Ivy Global Growth Fund overview
The Ivy Global Growth Fund is not like most funds in this review because of its inclination towards US stocks. The fund manager looks for companies that she believes “are competitively well-positioned, gaining market share, have the potential for long-term growth and/or operate in regions or countries that possess attractive growth characteristics.”
The fund has a large-cap bias, though it can invest in companies of any size. Fund literature states that normally, 40% of the fund’s assets would be invested in stocks of foreign issuers. At any point in time, the fund aims to remain invested in at least three countries and would hold 50-70 stocks. Bottom-up stock selection is followed by top-down global economic analysis.
The fund’s assets were spread across 47 holdings as of July 2016, and the fund was managing assets worth $490.4 million. As of June, its equity holdings included Amazon (AMZN), Visa (V), Carnival (CCL), HCA Holdings (HCA), and Rockwell Collins (COL).
Portfolio changes in the Ivy Global Growth Fund
Information technology and healthcare sectors are quite close in terms of the percentages of the firm’s portfolio that are allocated to them with the former elbowing out the latter to take the top spot. These two sectors alone form a combined 53.7% of the assets. Consumer discretionary stocks are a distant third and form 18% of the assets. The fund is not invested in the materials and utilities sectors.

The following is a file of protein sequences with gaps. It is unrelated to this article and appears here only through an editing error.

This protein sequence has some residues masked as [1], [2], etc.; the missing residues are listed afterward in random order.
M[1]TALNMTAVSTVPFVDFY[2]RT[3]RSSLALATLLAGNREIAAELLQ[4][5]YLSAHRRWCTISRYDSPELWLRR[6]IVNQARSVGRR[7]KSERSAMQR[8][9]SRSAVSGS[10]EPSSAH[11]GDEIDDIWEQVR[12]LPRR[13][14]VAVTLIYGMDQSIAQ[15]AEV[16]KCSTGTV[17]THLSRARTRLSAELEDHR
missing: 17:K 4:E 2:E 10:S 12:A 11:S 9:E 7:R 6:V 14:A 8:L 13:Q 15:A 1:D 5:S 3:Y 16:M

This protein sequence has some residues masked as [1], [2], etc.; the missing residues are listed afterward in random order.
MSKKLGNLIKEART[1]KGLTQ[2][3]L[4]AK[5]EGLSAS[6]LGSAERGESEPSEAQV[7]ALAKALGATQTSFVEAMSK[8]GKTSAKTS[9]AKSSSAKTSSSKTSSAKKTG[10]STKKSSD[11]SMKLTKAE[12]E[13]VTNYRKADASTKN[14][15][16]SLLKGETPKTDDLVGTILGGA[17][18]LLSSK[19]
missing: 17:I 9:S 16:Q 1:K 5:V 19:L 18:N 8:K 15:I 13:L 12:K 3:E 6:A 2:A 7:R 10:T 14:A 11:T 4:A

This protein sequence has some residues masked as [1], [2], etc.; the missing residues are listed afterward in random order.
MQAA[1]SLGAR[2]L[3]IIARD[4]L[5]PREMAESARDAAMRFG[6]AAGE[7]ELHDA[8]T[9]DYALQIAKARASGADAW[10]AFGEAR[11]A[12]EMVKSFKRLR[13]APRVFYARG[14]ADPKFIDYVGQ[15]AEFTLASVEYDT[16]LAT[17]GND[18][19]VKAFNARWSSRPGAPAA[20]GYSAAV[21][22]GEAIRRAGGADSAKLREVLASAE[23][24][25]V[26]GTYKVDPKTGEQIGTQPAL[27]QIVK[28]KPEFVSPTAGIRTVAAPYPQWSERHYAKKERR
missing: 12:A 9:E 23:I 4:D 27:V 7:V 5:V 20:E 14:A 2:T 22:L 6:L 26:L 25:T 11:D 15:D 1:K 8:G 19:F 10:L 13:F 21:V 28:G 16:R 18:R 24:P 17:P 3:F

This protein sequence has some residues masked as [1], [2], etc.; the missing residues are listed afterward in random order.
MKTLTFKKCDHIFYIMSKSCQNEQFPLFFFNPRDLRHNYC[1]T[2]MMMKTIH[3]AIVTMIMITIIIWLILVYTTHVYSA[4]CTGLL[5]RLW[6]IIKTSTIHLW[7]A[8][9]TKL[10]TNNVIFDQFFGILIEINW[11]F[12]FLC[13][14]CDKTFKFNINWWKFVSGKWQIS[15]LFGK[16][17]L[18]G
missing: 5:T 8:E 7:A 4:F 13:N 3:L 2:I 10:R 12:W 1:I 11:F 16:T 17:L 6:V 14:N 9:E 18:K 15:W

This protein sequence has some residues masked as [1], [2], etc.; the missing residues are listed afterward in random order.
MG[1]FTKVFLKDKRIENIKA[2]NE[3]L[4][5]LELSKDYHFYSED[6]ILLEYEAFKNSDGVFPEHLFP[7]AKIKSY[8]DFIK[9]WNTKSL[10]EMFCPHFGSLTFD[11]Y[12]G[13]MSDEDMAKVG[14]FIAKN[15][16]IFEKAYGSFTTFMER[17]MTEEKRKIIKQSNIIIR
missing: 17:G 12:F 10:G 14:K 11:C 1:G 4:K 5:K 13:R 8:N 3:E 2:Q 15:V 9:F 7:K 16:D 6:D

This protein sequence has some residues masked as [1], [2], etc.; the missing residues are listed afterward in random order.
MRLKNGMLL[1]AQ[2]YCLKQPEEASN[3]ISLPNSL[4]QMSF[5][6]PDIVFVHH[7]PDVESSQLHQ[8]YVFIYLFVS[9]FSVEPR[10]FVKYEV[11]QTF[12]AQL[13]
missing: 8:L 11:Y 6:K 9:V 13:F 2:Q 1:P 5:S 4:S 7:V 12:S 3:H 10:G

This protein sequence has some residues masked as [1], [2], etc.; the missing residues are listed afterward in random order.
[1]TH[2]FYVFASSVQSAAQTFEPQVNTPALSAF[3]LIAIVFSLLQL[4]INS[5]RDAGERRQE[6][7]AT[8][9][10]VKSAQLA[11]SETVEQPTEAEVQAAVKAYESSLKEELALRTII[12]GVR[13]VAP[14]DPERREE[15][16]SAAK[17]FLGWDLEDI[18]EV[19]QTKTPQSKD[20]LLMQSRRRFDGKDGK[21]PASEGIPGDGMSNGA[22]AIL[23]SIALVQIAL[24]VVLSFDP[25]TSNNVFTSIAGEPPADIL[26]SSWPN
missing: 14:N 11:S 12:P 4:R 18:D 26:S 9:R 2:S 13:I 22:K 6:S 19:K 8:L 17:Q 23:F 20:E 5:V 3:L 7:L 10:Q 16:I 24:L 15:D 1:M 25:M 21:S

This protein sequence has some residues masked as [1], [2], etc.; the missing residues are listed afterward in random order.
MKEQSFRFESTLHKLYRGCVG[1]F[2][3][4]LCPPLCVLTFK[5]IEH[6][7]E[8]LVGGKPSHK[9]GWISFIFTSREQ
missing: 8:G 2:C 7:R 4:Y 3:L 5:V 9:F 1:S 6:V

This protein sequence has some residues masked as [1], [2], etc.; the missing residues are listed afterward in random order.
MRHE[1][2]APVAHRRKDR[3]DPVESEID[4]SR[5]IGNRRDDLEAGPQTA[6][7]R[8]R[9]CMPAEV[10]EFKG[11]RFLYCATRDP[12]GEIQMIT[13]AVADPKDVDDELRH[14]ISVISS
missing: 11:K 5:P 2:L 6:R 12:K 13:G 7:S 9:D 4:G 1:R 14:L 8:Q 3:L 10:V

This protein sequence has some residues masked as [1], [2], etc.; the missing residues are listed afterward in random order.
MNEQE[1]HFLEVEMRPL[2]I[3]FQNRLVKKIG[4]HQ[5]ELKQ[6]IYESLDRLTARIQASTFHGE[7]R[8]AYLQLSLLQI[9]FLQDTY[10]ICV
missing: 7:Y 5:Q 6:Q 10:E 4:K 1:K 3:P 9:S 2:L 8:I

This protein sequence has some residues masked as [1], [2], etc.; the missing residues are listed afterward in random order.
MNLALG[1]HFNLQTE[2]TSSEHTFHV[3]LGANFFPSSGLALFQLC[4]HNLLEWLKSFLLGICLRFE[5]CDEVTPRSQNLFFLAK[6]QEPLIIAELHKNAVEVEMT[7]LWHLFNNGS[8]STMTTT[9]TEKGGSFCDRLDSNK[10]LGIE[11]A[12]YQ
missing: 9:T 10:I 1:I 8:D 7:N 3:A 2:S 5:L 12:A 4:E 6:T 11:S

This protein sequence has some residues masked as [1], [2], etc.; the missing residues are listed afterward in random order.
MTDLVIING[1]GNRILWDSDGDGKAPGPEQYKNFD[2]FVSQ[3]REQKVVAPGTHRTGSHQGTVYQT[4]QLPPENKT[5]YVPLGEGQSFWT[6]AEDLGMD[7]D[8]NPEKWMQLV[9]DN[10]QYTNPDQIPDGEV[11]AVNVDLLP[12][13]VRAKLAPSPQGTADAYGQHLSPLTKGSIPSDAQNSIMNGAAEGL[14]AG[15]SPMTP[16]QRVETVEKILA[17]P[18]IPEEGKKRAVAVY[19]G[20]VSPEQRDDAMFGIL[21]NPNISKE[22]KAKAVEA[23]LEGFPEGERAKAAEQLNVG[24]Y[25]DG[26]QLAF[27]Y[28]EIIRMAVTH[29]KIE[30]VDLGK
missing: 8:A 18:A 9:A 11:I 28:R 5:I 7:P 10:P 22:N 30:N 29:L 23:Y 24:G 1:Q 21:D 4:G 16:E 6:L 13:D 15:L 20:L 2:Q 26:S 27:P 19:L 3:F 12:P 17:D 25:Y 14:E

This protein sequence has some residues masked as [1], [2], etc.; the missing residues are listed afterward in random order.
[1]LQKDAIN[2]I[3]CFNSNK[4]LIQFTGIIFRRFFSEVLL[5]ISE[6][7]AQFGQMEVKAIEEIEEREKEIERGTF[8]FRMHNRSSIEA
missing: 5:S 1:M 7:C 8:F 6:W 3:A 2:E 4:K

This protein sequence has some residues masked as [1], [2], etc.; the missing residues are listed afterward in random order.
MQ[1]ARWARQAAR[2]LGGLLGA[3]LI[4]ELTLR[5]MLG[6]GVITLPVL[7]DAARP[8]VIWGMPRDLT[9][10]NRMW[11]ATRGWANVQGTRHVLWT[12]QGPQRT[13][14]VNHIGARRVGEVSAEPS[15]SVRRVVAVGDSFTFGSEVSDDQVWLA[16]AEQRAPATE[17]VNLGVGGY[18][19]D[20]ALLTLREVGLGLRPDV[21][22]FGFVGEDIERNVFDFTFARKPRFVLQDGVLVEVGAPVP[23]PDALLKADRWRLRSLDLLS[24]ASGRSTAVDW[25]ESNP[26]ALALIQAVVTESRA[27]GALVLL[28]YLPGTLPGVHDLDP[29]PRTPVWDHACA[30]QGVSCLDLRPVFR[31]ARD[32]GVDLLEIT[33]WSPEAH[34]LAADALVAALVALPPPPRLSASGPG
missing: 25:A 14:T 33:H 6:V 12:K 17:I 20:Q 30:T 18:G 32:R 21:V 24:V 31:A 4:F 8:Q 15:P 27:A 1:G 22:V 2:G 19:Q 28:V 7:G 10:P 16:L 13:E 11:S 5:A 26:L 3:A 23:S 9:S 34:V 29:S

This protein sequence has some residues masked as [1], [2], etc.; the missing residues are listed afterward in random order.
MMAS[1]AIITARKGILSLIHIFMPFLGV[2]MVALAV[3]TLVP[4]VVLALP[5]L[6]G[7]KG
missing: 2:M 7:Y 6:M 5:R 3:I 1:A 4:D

Foreign stocks form only 36.3% of the IVINX, while US stocks account for 58.8% of the portfolio. Combined with cash and equivalent investments, the overall exposure to the US stands at 61.9%, making it the geography with the largest weight.
A look at the quarterly portfolios over the past three years shows that exposure to consumer discretionary stocks rose intra-period but fell from its peak of 25%. Meanwhile, after having been reduced to 3%, the weight of consumer staples has been pumped up to 9%, similar to the level three years ago. Financials have seen a drastic reduction. Stocks from the sector used to form over a tenth of the assets three years ago but form less than 1% at present. On the other hand, healthcare and information technology stocks have seen a sharp increase in portfolio weight.
How has the Ivy Global Growth Fund – Class A (IVINX) fared in YTD 2016? Let’s look at that in the next article.